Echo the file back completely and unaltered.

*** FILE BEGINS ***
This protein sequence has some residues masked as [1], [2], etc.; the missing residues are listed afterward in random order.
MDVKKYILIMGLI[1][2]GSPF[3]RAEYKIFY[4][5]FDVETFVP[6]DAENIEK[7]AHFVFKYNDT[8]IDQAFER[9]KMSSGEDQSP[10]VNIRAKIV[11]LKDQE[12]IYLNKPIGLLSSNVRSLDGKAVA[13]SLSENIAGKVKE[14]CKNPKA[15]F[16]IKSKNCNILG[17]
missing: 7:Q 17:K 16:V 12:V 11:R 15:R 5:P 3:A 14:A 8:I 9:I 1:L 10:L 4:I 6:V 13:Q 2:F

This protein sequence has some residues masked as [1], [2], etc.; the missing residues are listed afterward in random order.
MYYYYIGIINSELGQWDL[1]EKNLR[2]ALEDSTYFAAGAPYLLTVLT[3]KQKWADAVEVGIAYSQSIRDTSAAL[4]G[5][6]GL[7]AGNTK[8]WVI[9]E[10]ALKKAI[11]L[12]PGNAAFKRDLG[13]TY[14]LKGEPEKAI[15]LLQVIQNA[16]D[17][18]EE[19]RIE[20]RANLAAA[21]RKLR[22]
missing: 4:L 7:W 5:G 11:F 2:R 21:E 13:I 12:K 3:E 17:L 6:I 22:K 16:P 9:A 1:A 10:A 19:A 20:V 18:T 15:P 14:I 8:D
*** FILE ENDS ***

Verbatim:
This protein sequence has some residues masked as [1], [2], etc.; the missing residues are listed afterward in random order.
MDVKKYILIMGLI[1][2]GSPF[3]RAEYKIFY[4][5]FDVETFVP[6]DAENIEK[7]AHFVFKYNDT[8]IDQAFER[9]KMSSGEDQSP[10]VNIRAKIV[11]LKDQE[12]IYLNKPIGLLSSNVRSLDGKAVA[13]SLSENIAGKVKE[14]CKNPKA[15]F[16]IKSKNCNILG[17]
missing: 7:Q 17:K 16:V 12:V 11:R 15:R 5:P 3:A 14:A 8:I 9:I 1:L 10:L 4:I 6:V 13:Q 2:F

This protein sequence has some residues masked as [1], [2], etc.; the missing residues are listed afterward in random order.
MYYYYIGIINSELGQWDL[1]EKNLR[2]ALEDSTYFAAGAPYLLTVLT[3]KQKWADAVEVGIAYSQSIRDTSAAL[4]G[5][6]GL[7]AGNTK[8]WVI[9]E[10]ALKKAI[11]L[12]PGNAAFKRDLG[13]TY[14]LKGEPEKAI[15]LLQVIQNA[16]D[17][18]EE[19]RIE[20]RANLAAA[21]RKLR[22]
missing: 4:L 7:W 5:G 11:F 2:R 21:E 13:I 12:K 3:E 17:L 6:I 22:K 16:P 9:A 1:A 10:A 19:A 20:V 18:T 15:P 14:I 8:D